Amazon EKS
User Guide

Walkthrough: Amazon VPC CNI Plugin for Kubernetes

The Amazon VPC CNI plugin for Kubernetes is the networking plugin for pod networking in Amazon EKS clusters. The CNI plugin is responsible for allocating VPC IP addresses to Kubernetes nodes and configuring the necessary networking for pods on each node. The plugin requires IAM permissions, provided by the AWS managed policy AmazonEKS_CNI_Policy, to make calls to AWS APIs on your behalf. By default, this policy is attached to your worker node IAM role. However, using this method, all pods on the worker nodes have the same permissions as the CNI plugin. You can use the IAM roles for service accounts feature to provide the AmazonEKS_CNI_Policy permissions, and then remove the policy from the worker node IAM role.

For ease of use, this topic uses eksctl to configure IAM roles for service accounts. However, if you would rather use the AWS Management Console, the AWS CLI, or one of the AWS SDKs, the same basic concepts apply, but you will have to modify the steps to use the procedures in Enabling IAM Roles for Service Accounts on your Cluster

To configure the CNI plugin to use IAM roles for service accounts

  1. Check your eksctl version with the following command. This procedure assumes that you have installed eksctl and that your eksctl version is at least 0.11.0.

    eksctl version

    For more information about installing or upgrading eksctl, see Installing or Upgrading eksctl.

  2. Create your OIDC identity provider for your cluster with the following command. Substitute the cluster name with your own value.

    eksctl utils associate-iam-oidc-provider --name cluster_name --approve
  3. Check the version of your cluster's Amazon VPC CNI Plugin for Kubernetes. Use the following command to print your cluster's CNI version.

    kubectl describe daemonset aws-node --namespace kube-system | grep Image | cut -d "/" -f 2

    Output:

    amazon-k8s-cni:1.5.1

    If your CNI version is earlier than 1.5.3, use the following command to upgrade your CNI version to the latest version:

    kubectl apply -f https://raw.githubusercontent.com/aws/amazon-vpc-cni-k8s/release-1.5/config/v1.5/aws-k8s-cni.yaml
  4. Create a role for your CNI plugin and annotate the aws-node service account with the following command. Substitute the cluster name with your own value.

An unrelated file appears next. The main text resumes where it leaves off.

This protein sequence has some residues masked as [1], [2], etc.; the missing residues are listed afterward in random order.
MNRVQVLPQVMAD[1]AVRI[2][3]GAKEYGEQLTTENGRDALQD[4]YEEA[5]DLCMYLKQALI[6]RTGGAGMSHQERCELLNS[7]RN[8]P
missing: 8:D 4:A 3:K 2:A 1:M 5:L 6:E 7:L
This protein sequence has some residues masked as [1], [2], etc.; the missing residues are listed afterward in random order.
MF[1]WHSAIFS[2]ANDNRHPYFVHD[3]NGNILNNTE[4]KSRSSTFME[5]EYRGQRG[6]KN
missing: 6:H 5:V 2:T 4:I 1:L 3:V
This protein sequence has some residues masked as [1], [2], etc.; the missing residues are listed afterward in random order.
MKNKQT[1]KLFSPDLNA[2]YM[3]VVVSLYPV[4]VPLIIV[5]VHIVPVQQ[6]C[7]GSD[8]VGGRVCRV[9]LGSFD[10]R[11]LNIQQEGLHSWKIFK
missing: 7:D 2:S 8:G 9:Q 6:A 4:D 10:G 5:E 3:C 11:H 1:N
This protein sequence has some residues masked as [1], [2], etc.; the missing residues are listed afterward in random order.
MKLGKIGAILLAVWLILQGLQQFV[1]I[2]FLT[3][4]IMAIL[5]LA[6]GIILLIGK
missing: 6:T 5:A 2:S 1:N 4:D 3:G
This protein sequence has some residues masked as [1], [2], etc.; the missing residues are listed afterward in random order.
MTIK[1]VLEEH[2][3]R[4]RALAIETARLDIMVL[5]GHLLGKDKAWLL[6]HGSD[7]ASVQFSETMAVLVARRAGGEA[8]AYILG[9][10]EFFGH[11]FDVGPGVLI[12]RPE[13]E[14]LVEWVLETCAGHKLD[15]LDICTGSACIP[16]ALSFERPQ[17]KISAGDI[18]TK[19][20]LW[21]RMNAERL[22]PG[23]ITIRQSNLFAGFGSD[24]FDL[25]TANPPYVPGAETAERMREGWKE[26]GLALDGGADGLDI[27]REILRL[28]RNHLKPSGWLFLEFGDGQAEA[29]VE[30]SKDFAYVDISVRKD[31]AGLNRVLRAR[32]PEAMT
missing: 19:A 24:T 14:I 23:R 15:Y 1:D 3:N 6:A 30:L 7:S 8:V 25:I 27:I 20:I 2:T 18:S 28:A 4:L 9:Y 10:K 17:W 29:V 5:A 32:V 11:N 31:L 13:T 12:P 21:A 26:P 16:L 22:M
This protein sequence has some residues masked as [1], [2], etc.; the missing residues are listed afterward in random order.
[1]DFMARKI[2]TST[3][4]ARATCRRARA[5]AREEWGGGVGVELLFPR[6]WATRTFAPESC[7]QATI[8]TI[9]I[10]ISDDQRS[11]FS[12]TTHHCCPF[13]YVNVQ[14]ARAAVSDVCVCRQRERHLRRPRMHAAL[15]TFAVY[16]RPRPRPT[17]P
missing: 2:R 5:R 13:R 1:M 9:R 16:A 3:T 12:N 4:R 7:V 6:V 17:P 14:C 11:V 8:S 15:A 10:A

eksctl create iamserviceaccount --name aws-node --namespace kube-system \ --cluster cluster_name --attach-policy-arn arn:aws:iam::aws:policy/AmazonEKS_CNI_Policy --approve --override-existing-serviceaccounts
  5. Trigger a roll out of the aws-node daemonset to apply the credential environment variables. The mutating web hook does not apply them to pods that are already running.

    kubectl rollout restart -n kube-system daemonset.apps/aws-node
  6. Watch the roll out, and wait for the DESIRED count of the deployment matches the UP-TO-DATE count. Press Ctrl + c to exit.

    kubectl get -n kube-system daemonset.apps/aws-node --watch
  7. List the pods in the aws-node daemonset.

    kubectl get pods -n kube-system -l k8s-app=aws-node

    Output:

    NAME READY STATUS RESTARTS AGE aws-node-9rgzw 1/1 Running 0 87m aws-node-czjxf 1/1 Running 0 86m aws-node-lm2r8 1/1 Running 0 86m
  8. Describe one of the pods and verify that the AWS_WEB_IDENTITY_TOKEN_FILE and AWS_ROLE_ARN environment variables exist.

    kubectl exec -n kube-system aws-node-9rgzw env | grep AWS

    Output:

    AWS_WEB_IDENTITY_TOKEN_FILE=/var/run/secrets/eks.amazonaws.com/serviceaccount/token AWS_VPC_K8S_CNI_LOGLEVEL=DEBUG AWS_ROLE_ARN=arn:aws:iam::111122223333:role/eksctl-prod-addon-iamserviceaccount-kube-sys-Role1-13LTY0S1XC7Q9
  9. Remove the AmazonEKS_CNI_Policy policy from your worker node IAM role.

    1. Open the IAM console at https://console.aws.amazon.com/iam/.

    2. In the left navigation, choose Roles, and then search for your node instance role.

    3. Choose the Permissions tab for your node instance role and then choose the X to the right of the AmazonEKS_CNI_Policy.

    4. Choose Detach to finish.

Now your CNI plugin pods are getting their IAM permissions from their own role, and the instance role no longer can provide those permissions to other pods.